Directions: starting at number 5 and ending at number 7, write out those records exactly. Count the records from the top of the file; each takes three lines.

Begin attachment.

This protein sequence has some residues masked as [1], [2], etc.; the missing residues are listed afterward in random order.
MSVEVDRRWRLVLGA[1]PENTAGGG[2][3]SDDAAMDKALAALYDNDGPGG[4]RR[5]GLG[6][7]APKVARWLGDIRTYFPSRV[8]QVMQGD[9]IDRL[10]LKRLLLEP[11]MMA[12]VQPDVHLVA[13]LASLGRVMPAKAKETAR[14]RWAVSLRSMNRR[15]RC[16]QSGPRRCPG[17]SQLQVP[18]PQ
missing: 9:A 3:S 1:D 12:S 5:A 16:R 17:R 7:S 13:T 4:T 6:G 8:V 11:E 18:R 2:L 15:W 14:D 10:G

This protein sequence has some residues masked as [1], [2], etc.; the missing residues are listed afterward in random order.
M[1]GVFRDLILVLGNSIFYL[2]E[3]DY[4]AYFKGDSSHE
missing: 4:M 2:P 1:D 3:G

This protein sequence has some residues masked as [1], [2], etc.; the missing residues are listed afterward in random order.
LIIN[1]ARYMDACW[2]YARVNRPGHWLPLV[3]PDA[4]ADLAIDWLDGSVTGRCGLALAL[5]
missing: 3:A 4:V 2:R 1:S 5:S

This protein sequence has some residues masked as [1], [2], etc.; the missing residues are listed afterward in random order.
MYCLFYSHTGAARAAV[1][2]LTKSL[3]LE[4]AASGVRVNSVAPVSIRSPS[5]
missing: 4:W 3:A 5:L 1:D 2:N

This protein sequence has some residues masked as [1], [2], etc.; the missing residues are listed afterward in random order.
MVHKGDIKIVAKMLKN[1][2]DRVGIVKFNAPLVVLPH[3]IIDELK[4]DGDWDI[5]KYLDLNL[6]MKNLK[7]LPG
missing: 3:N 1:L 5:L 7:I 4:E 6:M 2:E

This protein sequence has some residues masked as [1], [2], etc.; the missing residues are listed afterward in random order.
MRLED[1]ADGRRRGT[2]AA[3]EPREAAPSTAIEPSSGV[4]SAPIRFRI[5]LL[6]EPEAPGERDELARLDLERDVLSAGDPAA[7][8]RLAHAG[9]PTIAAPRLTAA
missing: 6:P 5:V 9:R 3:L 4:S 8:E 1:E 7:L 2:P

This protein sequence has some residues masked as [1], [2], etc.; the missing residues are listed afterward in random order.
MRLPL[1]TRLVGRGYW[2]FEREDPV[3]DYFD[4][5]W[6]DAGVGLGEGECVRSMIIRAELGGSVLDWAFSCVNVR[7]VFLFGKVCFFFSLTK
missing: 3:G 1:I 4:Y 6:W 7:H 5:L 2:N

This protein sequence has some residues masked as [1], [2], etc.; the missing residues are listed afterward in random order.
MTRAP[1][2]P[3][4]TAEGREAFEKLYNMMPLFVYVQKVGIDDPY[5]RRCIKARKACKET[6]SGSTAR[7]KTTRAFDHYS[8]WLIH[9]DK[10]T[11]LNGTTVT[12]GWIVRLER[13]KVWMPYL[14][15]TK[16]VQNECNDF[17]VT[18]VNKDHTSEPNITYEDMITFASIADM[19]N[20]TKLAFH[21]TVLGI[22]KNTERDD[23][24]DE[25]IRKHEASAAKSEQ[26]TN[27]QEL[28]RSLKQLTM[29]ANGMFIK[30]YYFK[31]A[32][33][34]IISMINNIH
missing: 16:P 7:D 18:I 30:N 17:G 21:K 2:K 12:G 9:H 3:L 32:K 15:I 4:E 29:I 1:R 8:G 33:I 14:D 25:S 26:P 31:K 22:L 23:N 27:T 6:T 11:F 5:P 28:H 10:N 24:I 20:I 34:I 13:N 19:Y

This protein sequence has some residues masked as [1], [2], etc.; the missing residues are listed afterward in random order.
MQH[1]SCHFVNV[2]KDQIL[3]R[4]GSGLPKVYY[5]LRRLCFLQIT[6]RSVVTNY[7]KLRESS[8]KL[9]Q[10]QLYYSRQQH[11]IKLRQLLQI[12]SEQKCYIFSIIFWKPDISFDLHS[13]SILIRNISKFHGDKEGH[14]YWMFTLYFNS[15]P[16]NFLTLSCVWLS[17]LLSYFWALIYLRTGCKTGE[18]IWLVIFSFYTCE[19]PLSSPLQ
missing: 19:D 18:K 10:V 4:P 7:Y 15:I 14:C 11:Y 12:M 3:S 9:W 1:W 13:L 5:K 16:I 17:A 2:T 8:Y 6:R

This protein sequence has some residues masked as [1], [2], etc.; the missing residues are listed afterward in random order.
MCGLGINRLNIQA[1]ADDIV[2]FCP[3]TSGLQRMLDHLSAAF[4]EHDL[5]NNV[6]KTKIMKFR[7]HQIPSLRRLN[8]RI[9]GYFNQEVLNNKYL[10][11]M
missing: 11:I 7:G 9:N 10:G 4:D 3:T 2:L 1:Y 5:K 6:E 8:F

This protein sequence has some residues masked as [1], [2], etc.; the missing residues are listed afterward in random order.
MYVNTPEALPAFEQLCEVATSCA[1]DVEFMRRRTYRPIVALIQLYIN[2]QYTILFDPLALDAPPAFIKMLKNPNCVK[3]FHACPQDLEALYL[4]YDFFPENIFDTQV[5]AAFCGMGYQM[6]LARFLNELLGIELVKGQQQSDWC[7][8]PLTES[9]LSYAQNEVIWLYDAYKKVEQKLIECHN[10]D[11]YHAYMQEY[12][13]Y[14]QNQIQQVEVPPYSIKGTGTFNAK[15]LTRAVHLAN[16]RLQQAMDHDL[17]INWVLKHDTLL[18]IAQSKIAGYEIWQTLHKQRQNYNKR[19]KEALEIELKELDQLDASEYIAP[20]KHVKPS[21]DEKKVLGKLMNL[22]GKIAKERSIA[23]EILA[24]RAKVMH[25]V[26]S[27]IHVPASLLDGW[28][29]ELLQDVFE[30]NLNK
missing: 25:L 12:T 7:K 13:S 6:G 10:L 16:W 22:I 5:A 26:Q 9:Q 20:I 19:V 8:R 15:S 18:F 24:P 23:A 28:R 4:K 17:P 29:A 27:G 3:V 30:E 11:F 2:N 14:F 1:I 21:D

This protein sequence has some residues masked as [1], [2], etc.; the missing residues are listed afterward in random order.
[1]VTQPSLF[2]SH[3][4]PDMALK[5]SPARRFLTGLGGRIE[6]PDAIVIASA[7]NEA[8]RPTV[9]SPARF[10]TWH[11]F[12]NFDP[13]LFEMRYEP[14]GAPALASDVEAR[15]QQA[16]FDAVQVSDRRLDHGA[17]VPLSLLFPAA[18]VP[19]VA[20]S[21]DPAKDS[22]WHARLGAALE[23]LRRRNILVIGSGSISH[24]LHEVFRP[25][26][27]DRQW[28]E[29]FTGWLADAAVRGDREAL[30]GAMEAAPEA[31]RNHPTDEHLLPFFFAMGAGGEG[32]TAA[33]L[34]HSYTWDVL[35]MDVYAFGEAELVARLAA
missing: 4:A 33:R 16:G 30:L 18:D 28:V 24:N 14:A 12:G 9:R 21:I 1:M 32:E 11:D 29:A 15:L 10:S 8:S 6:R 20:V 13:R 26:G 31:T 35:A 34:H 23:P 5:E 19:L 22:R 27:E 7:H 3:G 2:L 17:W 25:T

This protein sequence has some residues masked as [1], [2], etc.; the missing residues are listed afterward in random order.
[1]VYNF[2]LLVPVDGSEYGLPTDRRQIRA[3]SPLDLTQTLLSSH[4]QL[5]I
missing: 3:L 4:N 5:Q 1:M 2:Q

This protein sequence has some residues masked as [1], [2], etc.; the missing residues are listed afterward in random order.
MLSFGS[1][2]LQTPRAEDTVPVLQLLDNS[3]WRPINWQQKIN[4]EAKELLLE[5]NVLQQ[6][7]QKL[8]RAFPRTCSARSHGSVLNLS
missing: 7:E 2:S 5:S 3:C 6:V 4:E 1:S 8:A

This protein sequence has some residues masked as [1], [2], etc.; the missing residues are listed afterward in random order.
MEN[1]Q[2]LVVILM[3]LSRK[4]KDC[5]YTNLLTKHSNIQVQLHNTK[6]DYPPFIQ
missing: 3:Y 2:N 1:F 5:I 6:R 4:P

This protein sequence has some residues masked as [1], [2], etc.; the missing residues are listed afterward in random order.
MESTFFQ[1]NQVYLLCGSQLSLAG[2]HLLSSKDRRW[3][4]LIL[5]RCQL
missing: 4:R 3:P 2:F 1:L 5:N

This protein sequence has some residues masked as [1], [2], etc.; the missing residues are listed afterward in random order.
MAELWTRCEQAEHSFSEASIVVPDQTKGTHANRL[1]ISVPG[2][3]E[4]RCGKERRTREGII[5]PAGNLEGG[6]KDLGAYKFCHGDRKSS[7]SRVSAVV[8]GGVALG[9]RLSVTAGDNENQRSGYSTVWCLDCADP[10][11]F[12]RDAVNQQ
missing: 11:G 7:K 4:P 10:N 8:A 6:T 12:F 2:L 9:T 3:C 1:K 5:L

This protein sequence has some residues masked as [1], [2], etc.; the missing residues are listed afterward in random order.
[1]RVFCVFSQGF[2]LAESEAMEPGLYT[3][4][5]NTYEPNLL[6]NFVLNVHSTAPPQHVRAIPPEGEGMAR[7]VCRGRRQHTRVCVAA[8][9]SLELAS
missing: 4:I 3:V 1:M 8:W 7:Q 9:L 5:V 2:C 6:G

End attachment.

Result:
This protein sequence has some residues masked as [1], [2], etc.; the missing residues are listed afterward in random order.
MVHKGDIKIVAKMLKN[1][2]DRVGIVKFNAPLVVLPH[3]IIDELK[4]DGDWDI[5]KYLDLNL[6]MKNLK[7]LPG
missing: 3:N 1:L 5:L 7:I 4:E 6:M 2:E

This protein sequence has some residues masked as [1], [2], etc.; the missing residues are listed afterward in random order.
MRLED[1]ADGRRRGT[2]AA[3]EPREAAPSTAIEPSSGV[4]SAPIRFRI[5]LL[6]EPEAPGERDELARLDLERDVLSAGDPAA[7][8]RLAHAG[9]PTIAAPRLTAA
missing: 6:P 5:V 9:R 3:L 4:S 8:E 1:E 7:L 2:P

This protein sequence has some residues masked as [1], [2], etc.; the missing residues are listed afterward in random order.
MRLPL[1]TRLVGRGYW[2]FEREDPV[3]DYFD[4][5]W[6]DAGVGLGEGECVRSMIIRAELGGSVLDWAFSCVNVR[7]VFLFGKVCFFFSLTK
missing: 3:G 1:I 4:Y 6:W 7:H 5:L 2:N